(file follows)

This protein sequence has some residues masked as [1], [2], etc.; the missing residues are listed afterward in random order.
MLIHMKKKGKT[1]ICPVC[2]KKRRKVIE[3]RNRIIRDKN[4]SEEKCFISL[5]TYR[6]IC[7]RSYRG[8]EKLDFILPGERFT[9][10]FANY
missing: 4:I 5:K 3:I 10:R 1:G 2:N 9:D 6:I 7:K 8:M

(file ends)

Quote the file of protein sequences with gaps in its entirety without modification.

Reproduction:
This protein sequence has some residues masked as [1], [2], etc.; the missing residues are listed afterward in random order.
MLIHMKKKGKT[1]ICPVC[2]KKRRKVIE[3]RNRIIRDKN[4]SEEKCFISL[5]TYR[6]IC[7]RSYRG[8]EKLDFILPGERFT[9][10]FANY
missing: 4:I 5:K 3:I 10:R 1:G 2:N 9:D 6:I 7:K 8:M